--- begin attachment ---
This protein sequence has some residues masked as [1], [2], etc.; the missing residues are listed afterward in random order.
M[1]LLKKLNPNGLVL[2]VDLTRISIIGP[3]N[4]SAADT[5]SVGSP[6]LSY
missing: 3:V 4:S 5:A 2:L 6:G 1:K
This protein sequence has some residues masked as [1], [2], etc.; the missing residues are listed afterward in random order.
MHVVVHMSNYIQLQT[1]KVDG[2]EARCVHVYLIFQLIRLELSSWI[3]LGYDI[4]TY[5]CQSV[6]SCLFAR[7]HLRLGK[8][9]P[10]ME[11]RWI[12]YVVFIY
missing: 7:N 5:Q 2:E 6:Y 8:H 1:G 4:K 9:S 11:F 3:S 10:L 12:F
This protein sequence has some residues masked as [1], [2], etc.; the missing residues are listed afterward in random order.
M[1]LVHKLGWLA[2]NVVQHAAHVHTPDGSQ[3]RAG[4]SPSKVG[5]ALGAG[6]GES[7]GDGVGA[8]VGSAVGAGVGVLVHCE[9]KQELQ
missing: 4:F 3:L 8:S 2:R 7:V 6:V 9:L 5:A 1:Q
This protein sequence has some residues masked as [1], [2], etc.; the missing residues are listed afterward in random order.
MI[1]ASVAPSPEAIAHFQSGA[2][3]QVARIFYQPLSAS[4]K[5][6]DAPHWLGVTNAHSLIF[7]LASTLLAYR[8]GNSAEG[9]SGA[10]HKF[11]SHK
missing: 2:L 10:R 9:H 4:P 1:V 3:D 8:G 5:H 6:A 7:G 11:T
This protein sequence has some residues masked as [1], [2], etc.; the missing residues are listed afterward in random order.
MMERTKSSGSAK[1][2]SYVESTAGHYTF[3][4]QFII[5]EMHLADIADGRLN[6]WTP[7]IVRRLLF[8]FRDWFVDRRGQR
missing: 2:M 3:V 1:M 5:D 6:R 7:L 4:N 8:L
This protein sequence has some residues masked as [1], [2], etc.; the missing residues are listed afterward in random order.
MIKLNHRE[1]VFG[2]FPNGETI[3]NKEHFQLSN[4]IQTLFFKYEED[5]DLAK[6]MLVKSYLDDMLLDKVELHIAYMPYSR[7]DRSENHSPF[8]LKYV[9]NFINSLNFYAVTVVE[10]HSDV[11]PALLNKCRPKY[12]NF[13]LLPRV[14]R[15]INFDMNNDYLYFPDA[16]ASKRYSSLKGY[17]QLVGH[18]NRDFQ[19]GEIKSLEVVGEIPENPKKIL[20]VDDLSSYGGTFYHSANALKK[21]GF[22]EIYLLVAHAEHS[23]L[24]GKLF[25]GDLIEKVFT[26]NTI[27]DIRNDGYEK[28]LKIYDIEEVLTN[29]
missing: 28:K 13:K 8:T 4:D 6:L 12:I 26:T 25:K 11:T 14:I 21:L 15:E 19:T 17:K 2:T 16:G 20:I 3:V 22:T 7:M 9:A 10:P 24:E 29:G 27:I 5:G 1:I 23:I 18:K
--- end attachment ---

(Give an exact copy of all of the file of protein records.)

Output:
This protein sequence has some residues masked as [1], [2], etc.; the missing residues are listed afterward in random order.
M[1]LLKKLNPNGLVL[2]VDLTRISIIGP[3]N[4]SAADT[5]SVGSP[6]LSY
missing: 3:V 4:S 5:A 2:L 6:G 1:K
This protein sequence has some residues masked as [1], [2], etc.; the missing residues are listed afterward in random order.
MHVVVHMSNYIQLQT[1]KVDG[2]EARCVHVYLIFQLIRLELSSWI[3]LGYDI[4]TY[5]CQSV[6]SCLFAR[7]HLRLGK[8][9]P[10]ME[11]RWI[12]YVVFIY
missing: 7:N 5:Q 2:E 6:Y 8:H 1:G 4:K 9:S 11:F 3:S 10:L 12:F
This protein sequence has some residues masked as [1], [2], etc.; the missing residues are listed afterward in random order.
M[1]LVHKLGWLA[2]NVVQHAAHVHTPDGSQ[3]RAG[4]SPSKVG[5]ALGAG[6]GES[7]GDGVGA[8]VGSAVGAGVGVLVHCE[9]KQELQ
missing: 4:F 3:L 8:S 2:R 7:V 6:V 9:L 5:A 1:Q
This protein sequence has some residues masked as [1], [2], etc.; the missing residues are listed afterward in random order.
MI[1]ASVAPSPEAIAHFQSGA[2][3]QVARIFYQPLSAS[4]K[5][6]DAPHWLGVTNAHSLIF[7]LASTLLAYR[8]GNSAEG[9]SGA[10]HKF[11]SHK
missing: 2:L 10:R 9:H 4:P 1:V 3:D 8:G 5:H 6:A 7:G 11:T
This protein sequence has some residues masked as [1], [2], etc.; the missing residues are listed afterward in random order.
MMERTKSSGSAK[1][2]SYVESTAGHYTF[3][4]QFII[5]EMHLADIADGRLN[6]WTP[7]IVRRLLF[8]FRDWFVDRRGQR
missing: 2:M 3:V 1:M 5:D 6:R 7:L 4:N 8:L
This protein sequence has some residues masked as [1], [2], etc.; the missing residues are listed afterward in random order.
MIKLNHRE[1]VFG[2]FPNGETI[3]NKEHFQLSN[4]IQTLFFKYEED[5]DLAK[6]MLVKSYLDDMLLDKVELHIAYMPYSR[7]DRSENHSPF[8]LKYV[9]NFINSLNFYAVTVVE[10]HSDV[11]PALLNKCRPKY[12]NF[13]LLPRV[14]R[15]INFDMNNDYLYFPDA[16]ASKRYSSLKGY[17]QLVGH[18]NRDFQ[19]GEIKSLEVVGEIPENPKKIL[20]VDDLSSYGGTFYHSANALKK[21]GF[22]EIYLLVAHAEHS[23]L[24]GKLF[25]GDLIEKVFT[26]NTI[27]DIRNDGYEK[28]LKIYDIEEVLTN[29]
missing: 28:K 13:K 8:T 4:D 6:L 12:I 26:T 25:K 11:T 14:I 21:L 15:E 19:T 17:K 2:T 16:G 20:I 3:V 22:T 7:M 9:A 10:P 24:E 29:G 27:I 5:G 1:I 23:I 18:K